The world-building was also really good in my opinion, I could picture everything clearly, the characters, but also the world in which they lived and I actually really enjoyed reading about this world. It’s a simple and sparse world, but the story and the plot is so interesting that it beautifully complimented it.
There are also a few creatures in this book, I’ve already spoken about the vaiyas, the birds that Akrist looks after. He has an intimate relationship with these birds, I found that really nice because the fact that he was hated so much just because he was the firstborn son, it really broke my heart, his birds take him in and look after him. There are also dragons and wurms, but you’ll have to read this book to find out.
I found this book to be a lot more character-orientated. The world and the society in which Akrist lives is rich and very vividly described by the author, but we have a main focus on Akrist as he grows and goes through many experiences, most of them painful and saddening. I liked that we focus on him for the majority of the book, it’s his experience, his life, his path and I liked that there were nearly no outside things to influence us only learning about him, through his eyes.
MY THOUGHTS AND RATING
Overall, this was a really surprising, impressive and enjoyable book. A lot different to the fantasy I’m used to reading because of the simpler side of bringing the story forward, the focus on only one character, the simple but rich world-building and the original plot, I was hooked and couldn’t put it down. If you like fantasy more on the unique side with a harsh life for its characters, myths and stories, constant obstacles for the main character, dragons and wurms, then you are bound to enjoy this book.
I gave it 4 stars (you can find my ASPECTS rating down below), it was a really good first book in a series that I will definitely be continuing. You don’t really see what is happening until right the last moment where the main character realises, and although that makes the book a bit more on the slower side, I thought it was a great way to present the plot twist. I recommend this book to fantasy and dragon lovers and can’t wait for book 2!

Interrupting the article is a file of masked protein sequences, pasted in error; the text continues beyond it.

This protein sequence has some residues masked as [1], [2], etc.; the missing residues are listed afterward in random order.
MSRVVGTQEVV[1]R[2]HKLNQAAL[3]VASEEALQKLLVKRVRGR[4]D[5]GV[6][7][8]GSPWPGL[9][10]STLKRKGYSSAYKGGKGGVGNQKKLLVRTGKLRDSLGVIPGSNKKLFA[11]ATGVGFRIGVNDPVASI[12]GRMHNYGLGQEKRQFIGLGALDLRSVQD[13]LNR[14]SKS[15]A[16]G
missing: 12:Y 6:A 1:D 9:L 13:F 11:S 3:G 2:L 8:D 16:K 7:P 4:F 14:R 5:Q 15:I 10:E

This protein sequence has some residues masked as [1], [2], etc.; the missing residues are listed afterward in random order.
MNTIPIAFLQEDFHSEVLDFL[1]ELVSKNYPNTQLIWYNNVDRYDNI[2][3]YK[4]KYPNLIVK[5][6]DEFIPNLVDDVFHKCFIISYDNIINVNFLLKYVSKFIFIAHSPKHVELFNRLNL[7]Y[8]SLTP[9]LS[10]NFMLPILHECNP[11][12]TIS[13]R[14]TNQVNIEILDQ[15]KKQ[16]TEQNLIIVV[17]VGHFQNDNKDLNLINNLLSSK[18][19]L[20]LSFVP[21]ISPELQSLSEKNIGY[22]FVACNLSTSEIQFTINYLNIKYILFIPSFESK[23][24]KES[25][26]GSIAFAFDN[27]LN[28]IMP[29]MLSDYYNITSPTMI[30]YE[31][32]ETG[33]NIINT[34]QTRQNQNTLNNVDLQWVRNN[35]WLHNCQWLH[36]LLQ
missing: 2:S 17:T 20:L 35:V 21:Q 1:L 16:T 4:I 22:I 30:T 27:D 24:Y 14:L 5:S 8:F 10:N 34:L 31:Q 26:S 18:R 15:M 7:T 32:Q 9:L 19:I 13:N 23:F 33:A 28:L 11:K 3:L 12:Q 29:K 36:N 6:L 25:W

Thank you once again to Mythos & Ink Publishing and the author! This was a great experience and I really enjoyed reading this book!
That’s all for now, I hope you enjoyed this post, see you soon, stay safe,
Atmosphere – 7
Start – 6
Pacing – 6
Ending – 8
Characters – 6
Theme – 7
Style – 7
Total = 47
ABOUT THE AUTHOR – SHELLY CAMPBELL
At a young age, Shelly Campbell wanted to be an air show pilot or a pirate, possibly a dragon and definitely a writer and artist. She’s piloted a Cessna 172 through spins and stalls and sailed up the east coast on a tall ship barque—mostly without projectile vomiting. In the end, Shelly found writing fantasy and drawing dragons to be so much easier on the stomach.
Shelly’s tales are speculative fiction, tending toward literary with dollops of oddity. She enjoys the challenge of exploring new techniques and subject matter, and strives to embed inspiring stories in her writing and art.